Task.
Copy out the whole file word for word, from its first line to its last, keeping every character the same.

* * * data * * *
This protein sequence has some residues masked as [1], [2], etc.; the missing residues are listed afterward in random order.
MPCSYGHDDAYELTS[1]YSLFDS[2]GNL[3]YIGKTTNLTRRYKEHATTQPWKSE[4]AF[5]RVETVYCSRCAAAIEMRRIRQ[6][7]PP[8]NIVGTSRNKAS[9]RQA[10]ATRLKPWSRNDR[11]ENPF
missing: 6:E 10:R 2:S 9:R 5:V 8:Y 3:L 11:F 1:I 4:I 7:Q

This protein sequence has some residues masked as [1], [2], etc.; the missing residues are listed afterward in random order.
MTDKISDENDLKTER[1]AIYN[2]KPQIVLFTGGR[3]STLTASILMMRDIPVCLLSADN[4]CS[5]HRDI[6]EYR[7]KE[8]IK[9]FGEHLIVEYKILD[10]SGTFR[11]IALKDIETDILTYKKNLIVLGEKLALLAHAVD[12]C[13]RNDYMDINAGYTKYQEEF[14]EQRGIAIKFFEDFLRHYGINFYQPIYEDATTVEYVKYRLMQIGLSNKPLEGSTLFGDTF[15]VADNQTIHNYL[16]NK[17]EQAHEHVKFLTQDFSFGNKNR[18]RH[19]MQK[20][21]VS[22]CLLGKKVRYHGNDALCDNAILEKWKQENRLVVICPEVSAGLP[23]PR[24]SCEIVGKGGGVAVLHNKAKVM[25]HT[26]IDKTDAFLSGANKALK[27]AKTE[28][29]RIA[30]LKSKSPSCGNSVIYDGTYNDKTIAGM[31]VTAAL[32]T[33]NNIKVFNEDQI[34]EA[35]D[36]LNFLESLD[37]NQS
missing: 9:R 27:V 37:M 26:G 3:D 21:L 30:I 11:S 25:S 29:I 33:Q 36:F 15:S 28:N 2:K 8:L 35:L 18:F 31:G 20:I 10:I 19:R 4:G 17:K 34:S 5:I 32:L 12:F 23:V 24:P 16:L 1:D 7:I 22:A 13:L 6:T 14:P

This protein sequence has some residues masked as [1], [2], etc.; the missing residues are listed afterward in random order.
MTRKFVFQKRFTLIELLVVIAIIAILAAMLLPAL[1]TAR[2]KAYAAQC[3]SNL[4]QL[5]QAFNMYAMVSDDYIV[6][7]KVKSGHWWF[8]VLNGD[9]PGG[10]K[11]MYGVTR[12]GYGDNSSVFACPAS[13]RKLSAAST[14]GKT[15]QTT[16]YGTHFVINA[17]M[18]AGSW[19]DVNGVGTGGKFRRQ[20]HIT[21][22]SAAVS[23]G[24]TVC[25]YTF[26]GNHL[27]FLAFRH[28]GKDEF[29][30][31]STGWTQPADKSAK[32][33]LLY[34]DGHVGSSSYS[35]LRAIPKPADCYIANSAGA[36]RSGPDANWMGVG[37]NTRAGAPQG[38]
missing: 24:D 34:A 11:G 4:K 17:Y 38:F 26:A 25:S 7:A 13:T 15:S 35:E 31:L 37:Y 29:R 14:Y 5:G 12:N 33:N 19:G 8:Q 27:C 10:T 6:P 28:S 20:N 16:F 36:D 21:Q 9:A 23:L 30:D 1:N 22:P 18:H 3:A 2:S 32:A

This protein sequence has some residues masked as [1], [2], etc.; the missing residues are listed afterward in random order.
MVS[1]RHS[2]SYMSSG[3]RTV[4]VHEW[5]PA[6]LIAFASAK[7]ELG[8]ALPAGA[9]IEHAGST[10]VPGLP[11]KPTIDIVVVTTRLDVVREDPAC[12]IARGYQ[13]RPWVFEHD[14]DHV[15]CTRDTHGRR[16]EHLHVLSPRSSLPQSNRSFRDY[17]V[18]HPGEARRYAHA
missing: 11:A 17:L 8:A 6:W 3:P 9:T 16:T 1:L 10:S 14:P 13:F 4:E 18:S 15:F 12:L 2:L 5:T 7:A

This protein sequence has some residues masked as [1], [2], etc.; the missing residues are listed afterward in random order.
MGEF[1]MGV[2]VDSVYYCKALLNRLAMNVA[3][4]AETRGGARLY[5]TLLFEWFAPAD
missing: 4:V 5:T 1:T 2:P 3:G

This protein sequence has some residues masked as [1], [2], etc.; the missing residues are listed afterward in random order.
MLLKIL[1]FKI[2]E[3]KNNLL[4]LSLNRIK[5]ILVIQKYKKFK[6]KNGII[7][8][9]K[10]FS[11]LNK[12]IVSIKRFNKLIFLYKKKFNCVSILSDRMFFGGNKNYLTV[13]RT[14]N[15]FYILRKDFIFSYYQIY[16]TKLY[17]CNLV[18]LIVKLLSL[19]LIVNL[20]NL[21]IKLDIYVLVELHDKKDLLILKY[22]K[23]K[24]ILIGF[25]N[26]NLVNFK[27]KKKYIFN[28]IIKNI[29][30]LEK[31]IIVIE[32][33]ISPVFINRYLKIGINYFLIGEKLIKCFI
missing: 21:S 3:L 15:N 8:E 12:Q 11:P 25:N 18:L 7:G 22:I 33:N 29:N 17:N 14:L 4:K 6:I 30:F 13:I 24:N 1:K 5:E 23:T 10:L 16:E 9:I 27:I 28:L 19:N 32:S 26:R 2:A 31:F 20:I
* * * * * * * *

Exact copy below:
This protein sequence has some residues masked as [1], [2], etc.; the missing residues are listed afterward in random order.
MPCSYGHDDAYELTS[1]YSLFDS[2]GNL[3]YIGKTTNLTRRYKEHATTQPWKSE[4]AF[5]RVETVYCSRCAAAIEMRRIRQ[6][7]PP[8]NIVGTSRNKAS[9]RQA[10]ATRLKPWSRNDR[11]ENPF
missing: 6:E 10:R 2:S 9:R 5:V 8:Y 3:L 11:F 1:I 4:I 7:Q

This protein sequence has some residues masked as [1], [2], etc.; the missing residues are listed afterward in random order.
MTDKISDENDLKTER[1]AIYN[2]KPQIVLFTGGR[3]STLTASILMMRDIPVCLLSADN[4]CS[5]HRDI[6]EYR[7]KE[8]IK[9]FGEHLIVEYKILD[10]SGTFR[11]IALKDIETDILTYKKNLIVLGEKLALLAHAVD[12]C[13]RNDYMDINAGYTKYQEEF[14]EQRGIAIKFFEDFLRHYGINFYQPIYEDATTVEYVKYRLMQIGLSNKPLEGSTLFGDTF[15]VADNQTIHNYL[16]NK[17]EQAHEHVKFLTQDFSFGNKNR[18]RH[19]MQK[20][21]VS[22]CLLGKKVRYHGNDALCDNAILEKWKQENRLVVICPEVSAGLP[23]PR[24]SCEIVGKGGGVAVLHNKAKVM[25]HT[26]IDKTDAFLSGANKALK[27]AKTE[28][29]RIA[30]LKSKSPSCGNSVIYDGTYNDKTIAGM[31]VTAAL[32]T[33]NNIKVFNEDQI[34]EA[35]D[36]LNFLESLD[37]NQS
missing: 9:R 27:V 37:M 26:G 3:D 21:L 30:I 11:S 25:S 29:I 33:Q 36:F 15:S 28:N 2:K 8:L 35:L 18:F 31:G 20:I 10:I 19:R 4:G 17:K 34:S 5:I 32:L 12:F 23:V 24:P 16:L 1:D 7:I 22:A 13:L 6:T 14:P

This protein sequence has some residues masked as [1], [2], etc.; the missing residues are listed afterward in random order.
MTRKFVFQKRFTLIELLVVIAIIAILAAMLLPAL[1]TAR[2]KAYAAQC[3]SNL[4]QL[5]QAFNMYAMVSDDYIV[6][7]KVKSGHWWF[8]VLNGD[9]PGG[10]K[11]MYGVTR[12]GYGDNSSVFACPAS[13]RKLSAAST[14]GKT[15]QTT[16]YGTHFVINA[17]M[18]AGSW[19]DVNGVGTGGKFRRQ[20]HIT[21][22]SAAVS[23]G[24]TVC[25]YTF[26]GNHL[27]FLAFRH[28]GKDEF[29][30][31]STGWTQPADKSAK[32][33]LLY[34]DGHVGSSSYS[35]LRAIPKPADCYIANSAGA[36]RSGPDANWMGVG[37]NTRAGAPQG[38]
missing: 24:D 34:A 11:G 4:K 17:Y 38:F 26:A 25:S 7:A 13:T 15:S 35:E 31:L 37:Y 29:R 14:Y 5:G 12:N 33:N 19:G 8:Q 27:C 10:T 6:P 28:S 20:N 16:F 36:D 21:Q 9:A 23:L 30:D 1:N 22:P 18:H 3:A 2:S 32:A

This protein sequence has some residues masked as [1], [2], etc.; the missing residues are listed afterward in random order.
MVS[1]RHS[2]SYMSSG[3]RTV[4]VHEW[5]PA[6]LIAFASAK[7]ELG[8]ALPAGA[9]IEHAGST[10]VPGLP[11]KPTIDIVVVTTRLDVVREDPAC[12]IARGYQ[13]RPWVFEHD[14]DHV[15]CTRDTHGRR[16]EHLHVLSPRSSLPQSNRSFRDY[17]V[18]HPGEARRYAHA
missing: 11:A 17:L 8:A 6:W 3:P 9:T 16:T 1:L 10:S 14:P 13:F 4:E 18:S 15:F 12:L 2:L 5:T 7:A

This protein sequence has some residues masked as [1], [2], etc.; the missing residues are listed afterward in random order.
MGEF[1]MGV[2]VDSVYYCKALLNRLAMNVA[3][4]AETRGGARLY[5]TLLFEWFAPAD
missing: 4:V 5:T 1:T 2:P 3:G

This protein sequence has some residues masked as [1], [2], etc.; the missing residues are listed afterward in random order.
MLLKIL[1]FKI[2]E[3]KNNLL[4]LSLNRIK[5]ILVIQKYKKFK[6]KNGII[7][8][9]K[10]FS[11]LNK[12]IVSIKRFNKLIFLYKKKFNCVSILSDRMFFGGNKNYLTV[13]RT[14]N[15]FYILRKDFIFSYYQIY[16]TKLY[17]CNLV[18]LIVKLLSL[19]LIVNL[20]NL[21]IKLDIYVLVELHDKKDLLILKY[22]K[23]K[24]ILIGF[25]N[26]NLVNFK[27]KKKYIFN[28]IIKNI[29][30]LEK[31]IIVIE[32][33]ISPVFINRYLKIGINYFLIGEKLIKCFI
missing: 21:S 3:L 15:N 8:E 12:Q 11:P 25:N 18:L 7:G 22:I 33:N 29:N 17:N 14:L 4:K 6:I 30:F 13:I 24:N 1:K 5:E 23:T 10:L 16:E 9:I 27:I 28:L 19:N 32:S 26:R 2:A 31:F 20:I